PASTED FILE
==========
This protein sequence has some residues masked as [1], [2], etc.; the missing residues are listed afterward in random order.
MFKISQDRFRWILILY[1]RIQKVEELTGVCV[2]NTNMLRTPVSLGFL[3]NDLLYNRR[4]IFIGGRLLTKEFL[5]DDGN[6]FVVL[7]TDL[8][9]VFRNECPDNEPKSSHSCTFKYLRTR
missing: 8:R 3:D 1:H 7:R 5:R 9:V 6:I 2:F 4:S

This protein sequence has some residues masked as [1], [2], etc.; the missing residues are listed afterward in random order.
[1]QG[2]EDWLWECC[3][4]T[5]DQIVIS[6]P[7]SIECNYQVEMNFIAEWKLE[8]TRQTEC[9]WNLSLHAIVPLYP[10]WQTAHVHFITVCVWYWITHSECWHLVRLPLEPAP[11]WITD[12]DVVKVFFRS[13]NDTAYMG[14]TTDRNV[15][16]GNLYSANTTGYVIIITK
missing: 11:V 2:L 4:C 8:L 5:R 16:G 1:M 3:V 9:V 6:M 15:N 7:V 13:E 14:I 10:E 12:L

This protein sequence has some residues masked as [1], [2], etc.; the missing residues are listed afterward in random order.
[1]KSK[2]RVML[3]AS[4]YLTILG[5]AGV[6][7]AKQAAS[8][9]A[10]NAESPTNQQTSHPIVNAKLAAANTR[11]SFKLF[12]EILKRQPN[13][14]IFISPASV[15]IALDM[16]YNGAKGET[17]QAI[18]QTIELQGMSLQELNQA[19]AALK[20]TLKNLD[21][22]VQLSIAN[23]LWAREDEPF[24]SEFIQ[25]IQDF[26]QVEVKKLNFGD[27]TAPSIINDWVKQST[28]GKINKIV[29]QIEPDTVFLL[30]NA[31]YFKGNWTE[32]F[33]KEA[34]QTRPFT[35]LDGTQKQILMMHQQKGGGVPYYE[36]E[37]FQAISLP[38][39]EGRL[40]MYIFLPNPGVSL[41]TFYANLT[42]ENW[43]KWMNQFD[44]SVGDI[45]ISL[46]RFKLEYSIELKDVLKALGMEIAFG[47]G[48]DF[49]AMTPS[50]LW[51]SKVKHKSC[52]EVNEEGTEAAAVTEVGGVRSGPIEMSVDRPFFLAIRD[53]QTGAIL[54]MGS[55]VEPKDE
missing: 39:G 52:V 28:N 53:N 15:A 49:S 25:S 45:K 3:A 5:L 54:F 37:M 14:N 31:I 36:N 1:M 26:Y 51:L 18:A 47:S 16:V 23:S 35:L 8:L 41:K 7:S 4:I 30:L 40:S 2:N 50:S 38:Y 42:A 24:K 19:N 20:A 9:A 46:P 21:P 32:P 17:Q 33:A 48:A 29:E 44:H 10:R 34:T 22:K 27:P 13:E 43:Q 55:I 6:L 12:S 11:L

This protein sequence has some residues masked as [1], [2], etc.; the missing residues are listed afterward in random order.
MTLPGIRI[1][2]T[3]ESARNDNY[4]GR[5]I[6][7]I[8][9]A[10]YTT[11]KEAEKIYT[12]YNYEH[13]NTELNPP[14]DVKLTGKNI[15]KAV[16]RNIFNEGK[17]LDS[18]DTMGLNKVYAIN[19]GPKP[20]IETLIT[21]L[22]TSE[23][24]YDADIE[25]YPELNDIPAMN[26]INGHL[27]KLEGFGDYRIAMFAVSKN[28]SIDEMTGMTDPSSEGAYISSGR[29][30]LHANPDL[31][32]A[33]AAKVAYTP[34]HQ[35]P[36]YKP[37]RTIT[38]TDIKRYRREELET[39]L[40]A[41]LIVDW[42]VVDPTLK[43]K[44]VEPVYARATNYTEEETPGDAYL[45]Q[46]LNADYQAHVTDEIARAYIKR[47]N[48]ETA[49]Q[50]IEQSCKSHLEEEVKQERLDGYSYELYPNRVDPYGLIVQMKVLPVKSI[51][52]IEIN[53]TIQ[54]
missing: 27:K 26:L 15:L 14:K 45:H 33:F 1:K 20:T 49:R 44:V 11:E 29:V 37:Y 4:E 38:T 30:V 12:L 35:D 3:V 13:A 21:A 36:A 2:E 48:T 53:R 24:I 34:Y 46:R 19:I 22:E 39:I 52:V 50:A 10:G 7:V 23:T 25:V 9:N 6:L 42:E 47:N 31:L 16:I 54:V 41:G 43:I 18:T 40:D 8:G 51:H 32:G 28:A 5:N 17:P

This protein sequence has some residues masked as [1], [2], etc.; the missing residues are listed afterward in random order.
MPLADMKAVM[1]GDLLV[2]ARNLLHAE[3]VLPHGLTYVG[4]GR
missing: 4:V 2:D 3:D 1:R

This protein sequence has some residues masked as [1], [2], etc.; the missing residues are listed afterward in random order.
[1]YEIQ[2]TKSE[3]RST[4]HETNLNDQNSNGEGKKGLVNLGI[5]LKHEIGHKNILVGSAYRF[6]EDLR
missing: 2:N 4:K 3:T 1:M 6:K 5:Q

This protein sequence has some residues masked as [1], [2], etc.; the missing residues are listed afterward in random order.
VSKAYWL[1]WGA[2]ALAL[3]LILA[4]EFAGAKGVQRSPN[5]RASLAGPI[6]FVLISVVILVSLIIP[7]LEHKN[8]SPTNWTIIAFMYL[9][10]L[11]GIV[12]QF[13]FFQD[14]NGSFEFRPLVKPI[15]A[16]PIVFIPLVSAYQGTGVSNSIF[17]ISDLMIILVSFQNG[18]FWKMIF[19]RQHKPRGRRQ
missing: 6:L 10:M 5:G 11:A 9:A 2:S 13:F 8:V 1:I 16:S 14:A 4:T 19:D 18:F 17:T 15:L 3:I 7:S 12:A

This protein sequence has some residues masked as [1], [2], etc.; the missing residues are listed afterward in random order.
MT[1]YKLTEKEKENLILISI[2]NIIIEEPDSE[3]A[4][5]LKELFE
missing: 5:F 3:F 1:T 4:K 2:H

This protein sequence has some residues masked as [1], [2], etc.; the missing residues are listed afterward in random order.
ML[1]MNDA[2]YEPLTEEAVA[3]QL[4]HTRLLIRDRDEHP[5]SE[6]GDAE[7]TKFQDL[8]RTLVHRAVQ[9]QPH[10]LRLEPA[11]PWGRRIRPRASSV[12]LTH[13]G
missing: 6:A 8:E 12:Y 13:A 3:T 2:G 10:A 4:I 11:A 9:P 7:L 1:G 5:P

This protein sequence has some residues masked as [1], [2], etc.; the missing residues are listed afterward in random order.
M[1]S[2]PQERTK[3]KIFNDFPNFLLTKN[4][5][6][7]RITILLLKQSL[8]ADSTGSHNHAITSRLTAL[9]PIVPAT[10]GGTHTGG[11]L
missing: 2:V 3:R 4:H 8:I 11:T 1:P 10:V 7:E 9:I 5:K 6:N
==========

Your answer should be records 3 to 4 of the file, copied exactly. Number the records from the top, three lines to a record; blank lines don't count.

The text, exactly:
This protein sequence has some residues masked as [1], [2], etc.; the missing residues are listed afterward in random order.
[1]KSK[2]RVML[3]AS[4]YLTILG[5]AGV[6][7]AKQAAS[8][9]A[10]NAESPTNQQTSHPIVNAKLAAANTR[11]SFKLF[12]EILKRQPN[13][14]IFISPASV[15]IALDM[16]YNGAKGET[17]QAI[18]QTIELQGMSLQELNQA[19]AALK[20]TLKNLD[21][22]VQLSIAN[23]LWAREDEPF[24]SEFIQ[25]IQDF[26]QVEVKKLNFGD[27]TAPSIINDWVKQST[28]GKINKIV[29]QIEPDTVFLL[30]NA[31]YFKGNWTE[32]F[33]KEA[34]QTRPFT[35]LDGTQKQILMMHQQKGGGVPYYE[36]E[37]FQAISLP[38][39]EGRL[40]MYIFLPNPGVSL[41]TFYANLT[42]ENW[43]KWMNQFD[44]SVGDI[45]ISL[46]RFKLEYSIELKDVLKALGMEIAFG[47]G[48]DF[49]AMTPS[50]LW[51]SKVKHKSC[52]EVNEEGTEAAAVTEVGGVRSGPIEMSVDRPFFLAIRD[53]QTGAIL[54]MGS[55]VEPKDE
missing: 39:G 52:V 28:N 53:N 15:A 49:S 25:S 45:K 3:A 5:L 54:F 37:M 14:N 31:I 36:N 1:M 26:Y 51:L 18:A 47:S 16:V 23:S 35:L 8:L 41:K 7:S 4:I 30:L 40:S 2:N 50:S 38:Y 42:A 24:K 19:N 20:A 9:A 46:P 21:P 32:P 17:Q 33:A 48:A 29:E 44:H 10:R 34:T 22:K 27:P 13:E 43:Q 55:I 6:L 12:S 11:L

This protein sequence has some residues masked as [1], [2], etc.; the missing residues are listed afterward in random order.
MTLPGIRI[1][2]T[3]ESARNDNY[4]GR[5]I[6][7]I[8][9]A[10]YTT[11]KEAEKIYT[12]YNYEH[13]NTELNPP[14]DVKLTGKNI[15]KAV[16]RNIFNEGK[17]LDS[18]DTMGLNKVYAIN[19]GPKP[20]IETLIT[21]L[22]TSE[23][24]YDADIE[25]YPELNDIPAMN[26]INGHL[27]KLEGFGDYRIAMFAVSKN[28]SIDEMTGMTDPSSEGAYISSGR[29][30]LHANPDL[31][32]A[33]AAKVAYTP[34]HQ[35]P[36]YKP[37]RTIT[38]TDIKRYRREELET[39]L[40]A[41]LIVDW[42]VVDPTLK[43]K[44]VEPVYARATNYTEEETPGDAYL[45]Q[46]LNADYQAHVTDEIARAYIKR[47]N[48]ETA[49]Q[50]IEQSCKSHLEEEVKQERLDGYSYELYPNRVDPYGLIVQMKVLPVKSI[51][52]IEIN[53]TIQ[54]
missing: 27:K 26:L 15:L 14:K 45:H 33:F 1:K 20:T 49:R 44:V 11:E 29:V 37:Y 4:E 38:T 30:V 12:L 35:D 3:V 13:A 21:A 36:A 2:E 48:T 53:R 24:I 34:Y 46:R 19:I 22:E 39:I 52:V 50:A 10:G 7:V 23:T 25:V 9:N 6:L 42:E 47:N 31:L 16:I 54:V 41:G 43:I 18:T 40:D 8:G 51:H 32:G 28:A 5:N 17:P